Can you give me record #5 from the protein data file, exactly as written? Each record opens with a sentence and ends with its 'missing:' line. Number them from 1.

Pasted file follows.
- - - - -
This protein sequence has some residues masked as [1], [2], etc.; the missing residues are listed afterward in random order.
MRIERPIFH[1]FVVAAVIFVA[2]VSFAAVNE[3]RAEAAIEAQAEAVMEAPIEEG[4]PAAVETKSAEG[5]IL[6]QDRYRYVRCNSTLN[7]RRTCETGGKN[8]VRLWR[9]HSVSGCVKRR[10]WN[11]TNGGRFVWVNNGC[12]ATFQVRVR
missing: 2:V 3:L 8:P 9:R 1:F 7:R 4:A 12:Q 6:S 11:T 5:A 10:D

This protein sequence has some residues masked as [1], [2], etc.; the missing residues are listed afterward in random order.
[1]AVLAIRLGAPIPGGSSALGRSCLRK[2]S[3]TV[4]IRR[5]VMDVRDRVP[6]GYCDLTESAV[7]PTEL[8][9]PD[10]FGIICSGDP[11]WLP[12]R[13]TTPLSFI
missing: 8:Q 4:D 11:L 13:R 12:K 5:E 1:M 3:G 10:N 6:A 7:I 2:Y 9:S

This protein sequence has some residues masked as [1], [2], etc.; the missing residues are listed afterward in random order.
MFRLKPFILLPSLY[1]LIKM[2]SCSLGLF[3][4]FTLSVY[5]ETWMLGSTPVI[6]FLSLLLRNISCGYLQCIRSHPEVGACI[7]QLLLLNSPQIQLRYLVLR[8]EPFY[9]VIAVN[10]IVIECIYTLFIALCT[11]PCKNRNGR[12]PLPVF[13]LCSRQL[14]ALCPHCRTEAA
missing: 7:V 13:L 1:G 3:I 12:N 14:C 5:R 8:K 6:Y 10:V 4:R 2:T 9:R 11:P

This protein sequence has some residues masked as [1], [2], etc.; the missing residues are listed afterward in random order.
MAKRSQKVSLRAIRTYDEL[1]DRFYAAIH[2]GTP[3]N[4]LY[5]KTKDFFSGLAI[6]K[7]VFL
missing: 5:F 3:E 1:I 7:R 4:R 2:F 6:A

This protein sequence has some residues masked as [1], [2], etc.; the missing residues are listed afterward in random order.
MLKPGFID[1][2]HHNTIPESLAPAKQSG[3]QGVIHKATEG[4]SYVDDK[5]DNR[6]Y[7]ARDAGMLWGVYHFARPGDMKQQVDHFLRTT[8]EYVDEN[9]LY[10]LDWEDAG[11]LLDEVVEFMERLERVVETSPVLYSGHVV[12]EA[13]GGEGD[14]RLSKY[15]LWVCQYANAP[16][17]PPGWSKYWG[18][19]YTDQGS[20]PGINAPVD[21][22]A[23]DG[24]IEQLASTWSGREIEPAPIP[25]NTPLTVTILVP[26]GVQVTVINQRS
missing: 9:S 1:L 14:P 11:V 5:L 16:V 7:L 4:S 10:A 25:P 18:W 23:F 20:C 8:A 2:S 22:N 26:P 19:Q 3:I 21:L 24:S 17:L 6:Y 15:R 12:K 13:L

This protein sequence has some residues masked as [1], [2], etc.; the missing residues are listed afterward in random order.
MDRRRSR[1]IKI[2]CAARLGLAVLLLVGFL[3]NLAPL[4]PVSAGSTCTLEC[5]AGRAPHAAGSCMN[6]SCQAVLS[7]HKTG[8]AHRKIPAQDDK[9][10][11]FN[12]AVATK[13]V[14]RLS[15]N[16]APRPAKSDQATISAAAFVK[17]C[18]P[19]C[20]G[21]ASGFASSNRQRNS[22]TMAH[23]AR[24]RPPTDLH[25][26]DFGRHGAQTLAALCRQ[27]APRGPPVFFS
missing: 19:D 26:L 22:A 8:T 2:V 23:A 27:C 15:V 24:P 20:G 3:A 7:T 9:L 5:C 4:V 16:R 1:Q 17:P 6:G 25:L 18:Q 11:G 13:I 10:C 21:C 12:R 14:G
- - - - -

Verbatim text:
This protein sequence has some residues masked as [1], [2], etc.; the missing residues are listed afterward in random order.
MLKPGFID[1][2]HHNTIPESLAPAKQSG[3]QGVIHKATEG[4]SYVDDK[5]DNR[6]Y[7]ARDAGMLWGVYHFARPGDMKQQVDHFLRTT[8]EYVDEN[9]LY[10]LDWEDAG[11]LLDEVVEFMERLERVVETSPVLYSGHVV[12]EA[13]GGEGD[14]RLSKY[15]LWVCQYANAP[16][17]PPGWSKYWG[18][19]YTDQGS[20]PGINAPVD[21][22]A[23]DG[24]IEQLASTWSGREIEPAPIP[25]NTPLTVTILVP[26]GVQVTVINQRS
missing: 9:S 1:L 14:P 11:V 5:L 16:V 7:L 4:S 10:A 25:P 18:W 23:F 20:C 8:A 2:S 22:N 26:P 19:Q 3:I 21:L 24:S 17:L 6:Y 15:R 12:K 13:L